At the recent Westminster Fairer Housing Conference, organised by Karen Buck and Westminster Labour group, the deep worries about the behaviour of housing associations in Westminster was the main concern for many attendees, as reported by this article in the Guardian. Many housing associations have been increasingly focused on housebuilding, often for private sale and for homes that stretch reasonable definitions of affordability beyond breaking point, egged on by a Conservative government that slashed investment in new homes after the election in 2010.
Now, as part of a dodgy accounting trick to remove housing association debt from the government balance sheet, the 2016 Housing Act has removed a whole range of protections that had been in place to try and ensure housing associations serve the best interests of their residents. Even under the old rules housing associations had been selling off hundreds of social homes in Westminster and not replacing them here, but deregulation will make the problem even worse by removing the need for the regulator to approve sales, even to private companies and with tenants still living in those homes. The housing associations will now be free to spend the money from sales of properties funded by government grant on whatever they want. They will also no longer need approval to change their constitutions and boards, making it easier for them to become even more commercial in the way they behave.
Despite multiple Tory U-turns on making it compulsory, there is still pressure on housing associations to ‘voluntarily’ apply a ‘pay to stay scheme’ for families with total household incomes before tax of over £40,000. Karen Buck and Cllr Adam Hug have recently called on the Valuation Office Agency to reject proposals by Genesis Housing to hike rents for secure tenants by between 20-50% and there are fears that deregulation will lead to further rent hikes.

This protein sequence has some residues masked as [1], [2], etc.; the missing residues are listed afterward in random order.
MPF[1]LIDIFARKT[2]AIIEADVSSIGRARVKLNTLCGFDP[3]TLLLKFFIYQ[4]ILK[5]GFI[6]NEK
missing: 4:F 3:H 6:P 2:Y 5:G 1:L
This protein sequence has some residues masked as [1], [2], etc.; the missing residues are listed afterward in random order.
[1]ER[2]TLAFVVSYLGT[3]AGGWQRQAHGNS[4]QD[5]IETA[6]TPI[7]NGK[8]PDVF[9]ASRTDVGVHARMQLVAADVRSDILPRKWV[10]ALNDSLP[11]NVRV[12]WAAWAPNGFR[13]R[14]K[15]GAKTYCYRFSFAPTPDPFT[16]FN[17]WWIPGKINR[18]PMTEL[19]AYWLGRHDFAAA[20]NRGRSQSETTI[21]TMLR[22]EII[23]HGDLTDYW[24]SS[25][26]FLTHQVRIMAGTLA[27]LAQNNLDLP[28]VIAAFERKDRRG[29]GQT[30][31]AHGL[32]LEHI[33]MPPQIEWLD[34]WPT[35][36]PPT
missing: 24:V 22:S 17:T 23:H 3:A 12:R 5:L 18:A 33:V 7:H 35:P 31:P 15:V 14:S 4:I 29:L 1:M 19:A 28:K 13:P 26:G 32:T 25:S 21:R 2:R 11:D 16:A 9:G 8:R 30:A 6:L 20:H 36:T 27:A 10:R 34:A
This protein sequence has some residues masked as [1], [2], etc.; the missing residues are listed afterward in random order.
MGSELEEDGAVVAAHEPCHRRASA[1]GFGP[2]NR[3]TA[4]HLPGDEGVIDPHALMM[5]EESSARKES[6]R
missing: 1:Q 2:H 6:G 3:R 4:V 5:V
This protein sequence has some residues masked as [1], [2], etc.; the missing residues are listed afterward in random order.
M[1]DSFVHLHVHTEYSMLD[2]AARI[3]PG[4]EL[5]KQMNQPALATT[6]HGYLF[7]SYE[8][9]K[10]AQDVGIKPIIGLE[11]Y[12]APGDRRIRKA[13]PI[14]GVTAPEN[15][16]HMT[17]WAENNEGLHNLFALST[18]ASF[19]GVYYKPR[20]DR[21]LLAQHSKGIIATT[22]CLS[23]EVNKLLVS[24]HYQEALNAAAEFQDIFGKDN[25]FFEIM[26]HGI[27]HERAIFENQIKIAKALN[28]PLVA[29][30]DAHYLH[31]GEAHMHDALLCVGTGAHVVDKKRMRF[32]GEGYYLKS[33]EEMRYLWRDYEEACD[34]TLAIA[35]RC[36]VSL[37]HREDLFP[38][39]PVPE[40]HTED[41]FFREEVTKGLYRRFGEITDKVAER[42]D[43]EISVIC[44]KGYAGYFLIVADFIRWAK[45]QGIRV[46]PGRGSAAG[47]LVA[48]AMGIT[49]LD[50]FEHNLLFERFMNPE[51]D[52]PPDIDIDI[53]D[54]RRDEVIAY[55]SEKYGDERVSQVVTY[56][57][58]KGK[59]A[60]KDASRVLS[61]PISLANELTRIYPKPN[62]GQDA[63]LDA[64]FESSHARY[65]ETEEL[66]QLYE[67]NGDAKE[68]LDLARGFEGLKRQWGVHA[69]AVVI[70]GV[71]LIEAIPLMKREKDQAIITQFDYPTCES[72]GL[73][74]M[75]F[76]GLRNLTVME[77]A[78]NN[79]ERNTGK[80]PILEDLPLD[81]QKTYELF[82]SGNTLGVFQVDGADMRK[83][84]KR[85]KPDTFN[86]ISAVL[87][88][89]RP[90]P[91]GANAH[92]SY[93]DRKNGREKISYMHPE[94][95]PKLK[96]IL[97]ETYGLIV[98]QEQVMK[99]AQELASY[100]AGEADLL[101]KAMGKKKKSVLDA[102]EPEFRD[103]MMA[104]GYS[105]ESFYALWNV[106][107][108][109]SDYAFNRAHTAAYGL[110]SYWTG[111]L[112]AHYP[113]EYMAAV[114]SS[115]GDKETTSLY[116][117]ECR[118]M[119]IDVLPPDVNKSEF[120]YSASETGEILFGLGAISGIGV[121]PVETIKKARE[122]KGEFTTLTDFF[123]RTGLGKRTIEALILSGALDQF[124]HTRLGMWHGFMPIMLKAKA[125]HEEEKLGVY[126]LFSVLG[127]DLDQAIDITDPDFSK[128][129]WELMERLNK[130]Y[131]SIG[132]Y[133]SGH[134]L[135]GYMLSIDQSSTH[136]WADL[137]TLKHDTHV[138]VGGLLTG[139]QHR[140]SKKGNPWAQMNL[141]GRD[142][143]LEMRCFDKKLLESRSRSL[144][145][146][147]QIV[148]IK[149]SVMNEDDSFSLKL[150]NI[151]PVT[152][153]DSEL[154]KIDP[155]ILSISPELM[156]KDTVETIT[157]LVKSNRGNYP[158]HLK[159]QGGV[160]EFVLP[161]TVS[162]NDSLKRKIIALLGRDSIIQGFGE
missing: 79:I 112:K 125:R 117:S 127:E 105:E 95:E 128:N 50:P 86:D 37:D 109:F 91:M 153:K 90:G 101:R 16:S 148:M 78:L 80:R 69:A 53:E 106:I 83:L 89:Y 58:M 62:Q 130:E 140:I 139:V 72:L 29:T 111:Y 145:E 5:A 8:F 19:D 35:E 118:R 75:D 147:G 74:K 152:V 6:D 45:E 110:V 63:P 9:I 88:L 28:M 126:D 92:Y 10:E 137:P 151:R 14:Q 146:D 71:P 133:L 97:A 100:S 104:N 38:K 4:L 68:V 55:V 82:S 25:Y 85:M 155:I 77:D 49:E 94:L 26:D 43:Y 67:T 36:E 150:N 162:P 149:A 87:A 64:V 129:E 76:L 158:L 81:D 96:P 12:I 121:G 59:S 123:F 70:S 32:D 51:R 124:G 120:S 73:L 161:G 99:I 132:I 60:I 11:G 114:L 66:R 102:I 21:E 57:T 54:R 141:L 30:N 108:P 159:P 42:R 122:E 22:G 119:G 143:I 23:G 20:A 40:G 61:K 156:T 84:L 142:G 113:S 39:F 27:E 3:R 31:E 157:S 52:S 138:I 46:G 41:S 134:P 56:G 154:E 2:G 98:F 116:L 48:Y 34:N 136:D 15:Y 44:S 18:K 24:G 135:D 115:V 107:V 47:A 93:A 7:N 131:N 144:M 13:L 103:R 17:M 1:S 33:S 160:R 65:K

Nationally Labour are opposed to the Tories’ pernicious 2016 Housing Act, which also threatens huge damage to Westminster’s Council homes. Locally Labour are calling for Westminster Council to set up a preferred provider system so that housing associations that treat residents poorly or sell off social homes without replacing them are not eligible for Section 106 contracts as part of private housing schemes and are not able to partner with the council on joint projects.
Housing association residents are mobilising to hold their associations to account, so that they comply with their original missions to provide decent homes for those on lower incomes. Labour stands with them both nationally and here in Westminster.